Daily Archives: July 17, 2011

Three Great Tips for Optimizing the Distribution Network

A recent article in Logistics Management on Warehouse and DC Management: 6 Tips for Optimizing the Distribution Network provided a number of great tips for optimizing the distribution network and reducing logistics costs which are expected to quickly surpass the 2008 high (on the US Freight Index) as oil prices increase and availability of qualified truck drivers decrease. The following three tips are particularly pertinent.

  • Ask the Right Questions
    What are the perceived service level requirements? What impacts will changes in delivery lead-time have on revenues in a given market? What are the baseline operating expenses, inventory assets, and capital investments? How do these compare to alternative scenarios? Should the company home-source, near-source, or global-source? Remember, Supply Management must deliver value and balance costs and lead times against revenues and demand times in its redesign.
  • Use an Effective Network Modeling Tool
    Effectively modeling a network in home-grown spreadsheets and databases is impossible for an average enterprise with more than half a dozen locations and global sourcing requirements. Not only does an organization have to effectively model a network and proposed alternatives to identify the best network designs, but it needs to monitor what’s happening with the network, which is not possible if all the organization has is a simple spreadsheet or database tool.
  • Perform an Inventory Optimization Study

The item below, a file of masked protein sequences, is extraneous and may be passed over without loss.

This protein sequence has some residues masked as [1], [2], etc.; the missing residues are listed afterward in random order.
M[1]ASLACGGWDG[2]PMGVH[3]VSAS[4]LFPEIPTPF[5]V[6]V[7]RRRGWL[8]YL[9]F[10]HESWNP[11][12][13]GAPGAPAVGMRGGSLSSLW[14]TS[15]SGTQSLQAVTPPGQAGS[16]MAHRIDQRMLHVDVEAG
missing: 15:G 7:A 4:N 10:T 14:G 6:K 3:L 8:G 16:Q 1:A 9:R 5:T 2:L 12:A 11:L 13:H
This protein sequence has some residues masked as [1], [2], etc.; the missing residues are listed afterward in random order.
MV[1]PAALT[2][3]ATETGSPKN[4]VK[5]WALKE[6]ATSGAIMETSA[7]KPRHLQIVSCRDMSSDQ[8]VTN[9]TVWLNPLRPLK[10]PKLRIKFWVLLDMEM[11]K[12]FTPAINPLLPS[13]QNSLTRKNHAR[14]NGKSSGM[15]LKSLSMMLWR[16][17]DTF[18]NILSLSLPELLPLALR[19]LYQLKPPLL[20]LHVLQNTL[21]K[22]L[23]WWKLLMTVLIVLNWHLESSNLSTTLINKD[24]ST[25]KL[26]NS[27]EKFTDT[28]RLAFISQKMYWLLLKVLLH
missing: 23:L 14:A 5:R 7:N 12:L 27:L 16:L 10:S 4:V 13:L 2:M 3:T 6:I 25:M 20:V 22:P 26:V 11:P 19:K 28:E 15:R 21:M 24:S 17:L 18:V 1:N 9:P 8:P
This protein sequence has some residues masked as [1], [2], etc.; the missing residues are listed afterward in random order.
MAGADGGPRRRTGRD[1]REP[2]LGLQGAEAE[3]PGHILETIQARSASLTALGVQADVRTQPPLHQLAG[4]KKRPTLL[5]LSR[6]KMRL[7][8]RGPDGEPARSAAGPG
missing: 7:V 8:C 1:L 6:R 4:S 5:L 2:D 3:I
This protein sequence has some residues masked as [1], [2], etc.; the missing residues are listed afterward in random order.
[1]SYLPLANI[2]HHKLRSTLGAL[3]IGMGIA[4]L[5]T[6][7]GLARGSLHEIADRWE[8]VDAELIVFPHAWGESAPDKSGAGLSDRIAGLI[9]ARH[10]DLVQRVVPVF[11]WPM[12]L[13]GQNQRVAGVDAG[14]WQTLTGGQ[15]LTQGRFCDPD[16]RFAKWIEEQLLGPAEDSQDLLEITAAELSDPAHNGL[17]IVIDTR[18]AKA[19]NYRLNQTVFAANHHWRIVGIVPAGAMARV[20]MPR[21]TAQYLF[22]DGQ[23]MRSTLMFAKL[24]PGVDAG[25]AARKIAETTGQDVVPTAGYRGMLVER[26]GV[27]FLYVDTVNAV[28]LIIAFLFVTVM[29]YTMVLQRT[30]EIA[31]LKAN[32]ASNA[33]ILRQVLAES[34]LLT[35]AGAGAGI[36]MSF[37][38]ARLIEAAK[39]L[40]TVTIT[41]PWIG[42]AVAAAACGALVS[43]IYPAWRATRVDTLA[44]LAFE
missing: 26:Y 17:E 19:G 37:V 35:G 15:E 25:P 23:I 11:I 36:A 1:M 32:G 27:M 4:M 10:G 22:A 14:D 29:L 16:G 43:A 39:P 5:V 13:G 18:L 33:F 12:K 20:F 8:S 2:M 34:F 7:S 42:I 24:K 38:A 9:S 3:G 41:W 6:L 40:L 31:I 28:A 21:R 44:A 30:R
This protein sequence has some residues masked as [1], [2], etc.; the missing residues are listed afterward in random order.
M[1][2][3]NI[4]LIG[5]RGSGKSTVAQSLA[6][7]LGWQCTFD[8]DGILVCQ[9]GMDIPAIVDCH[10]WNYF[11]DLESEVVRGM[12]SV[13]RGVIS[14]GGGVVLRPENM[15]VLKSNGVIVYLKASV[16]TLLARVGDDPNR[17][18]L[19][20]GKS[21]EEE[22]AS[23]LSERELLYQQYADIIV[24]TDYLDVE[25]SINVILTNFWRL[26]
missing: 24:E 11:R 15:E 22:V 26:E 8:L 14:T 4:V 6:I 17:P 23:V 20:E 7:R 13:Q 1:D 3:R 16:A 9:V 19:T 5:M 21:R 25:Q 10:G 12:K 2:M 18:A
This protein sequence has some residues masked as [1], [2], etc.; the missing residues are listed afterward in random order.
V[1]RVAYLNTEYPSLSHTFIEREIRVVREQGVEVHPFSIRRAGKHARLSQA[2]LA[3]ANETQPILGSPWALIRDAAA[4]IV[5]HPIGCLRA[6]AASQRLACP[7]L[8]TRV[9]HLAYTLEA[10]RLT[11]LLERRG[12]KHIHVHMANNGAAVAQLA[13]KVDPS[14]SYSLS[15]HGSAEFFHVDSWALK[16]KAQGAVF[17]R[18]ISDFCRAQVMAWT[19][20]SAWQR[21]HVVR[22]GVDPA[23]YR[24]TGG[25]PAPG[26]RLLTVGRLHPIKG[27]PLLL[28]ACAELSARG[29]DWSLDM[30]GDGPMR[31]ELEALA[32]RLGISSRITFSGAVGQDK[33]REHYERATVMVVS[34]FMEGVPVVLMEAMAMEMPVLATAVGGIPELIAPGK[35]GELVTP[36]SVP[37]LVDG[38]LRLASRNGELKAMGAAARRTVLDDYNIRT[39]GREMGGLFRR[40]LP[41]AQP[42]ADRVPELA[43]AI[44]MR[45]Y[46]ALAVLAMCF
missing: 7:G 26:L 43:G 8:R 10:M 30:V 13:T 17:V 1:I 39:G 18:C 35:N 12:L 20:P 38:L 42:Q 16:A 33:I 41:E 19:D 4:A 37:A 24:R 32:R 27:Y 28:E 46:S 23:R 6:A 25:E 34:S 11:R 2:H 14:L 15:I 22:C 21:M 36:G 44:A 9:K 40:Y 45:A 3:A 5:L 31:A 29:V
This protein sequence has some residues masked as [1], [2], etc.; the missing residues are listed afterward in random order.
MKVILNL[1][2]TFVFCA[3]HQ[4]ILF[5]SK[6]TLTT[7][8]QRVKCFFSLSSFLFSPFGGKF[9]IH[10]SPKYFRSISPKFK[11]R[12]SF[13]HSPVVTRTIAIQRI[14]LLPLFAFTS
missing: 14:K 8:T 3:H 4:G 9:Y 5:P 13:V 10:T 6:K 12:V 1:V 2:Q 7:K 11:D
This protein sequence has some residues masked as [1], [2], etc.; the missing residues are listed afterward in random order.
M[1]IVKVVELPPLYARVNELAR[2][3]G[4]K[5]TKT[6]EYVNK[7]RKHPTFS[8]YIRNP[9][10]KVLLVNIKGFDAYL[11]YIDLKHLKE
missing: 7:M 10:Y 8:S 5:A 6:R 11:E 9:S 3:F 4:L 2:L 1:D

While adding more Distribution Centers (DCs) may reduce transportation costs, it will also increase inventory costs, on average, as more inventory will generally be necessary to meet default stock levels. However, if not all distribution centers service locations with the same service level commitments, then inventory can often be varied to minimize carrying and holding costs. However, a careful analysis, supported by an appropriate toolset, will be required.

How Important is OEE to Your Performance Measurements?

OEE, Overall Equipment Effectiveness, captures the percetage of time that equipment, when running or required for production, is producing good-quality product at an acceptable rate. It is calculated by multiplying the availability rate by the production rate by the first-pass yield.

On the shop floor, OEEE can be measured hourly and gives the on-site manager a real-time look into productivity. It also has the advantage of limiting a drop in productivity to one of three factors: machine up-time, machine speed, and production quality. If the machine was not down during the hour, then there is a problem is with either the speed or quality. If the machine/process speed is within the acceptable range, then there is a problem with quality. And if there is a problem with quality, either a machine is malfunctioning or a worker is not producting up to par. If, after testing each machine, it is found that machines are working within acceptable parameters, then a worker needs more oversight or training.

In addition, according to a recent article in Industry Week, it can help to eliminate ‘silo’ thinking as the manufacturing process is measured as a whole, and not a system of discrete steps. However, if misunderstood, OEEE can promote “over production” as any increase in the production rate without a(n unacceptable) decrease in quality or machine availability improves the metric, and this is often the easiest path to metric improvement.

So how important is (revisiting) OEEE to your Performance Measurements? At the plant level, it is certainly important. However, at the Supply Management level, it’s more about the value generated from manufactured goods, which depends on their ultimate cost and ultimate sale price. Thus, if costs go down and revenue goes up when less produt is manufactured and an artificial scarcity is created, then a lower OEEE might be desired. But if costs go down and revenue goes up when the market is flooded, then a high OEEE might be desired. While maintaining an OEEE in an efficient range is desirable, it’s probably not the most important metric in the Supply Manager’s toolkit.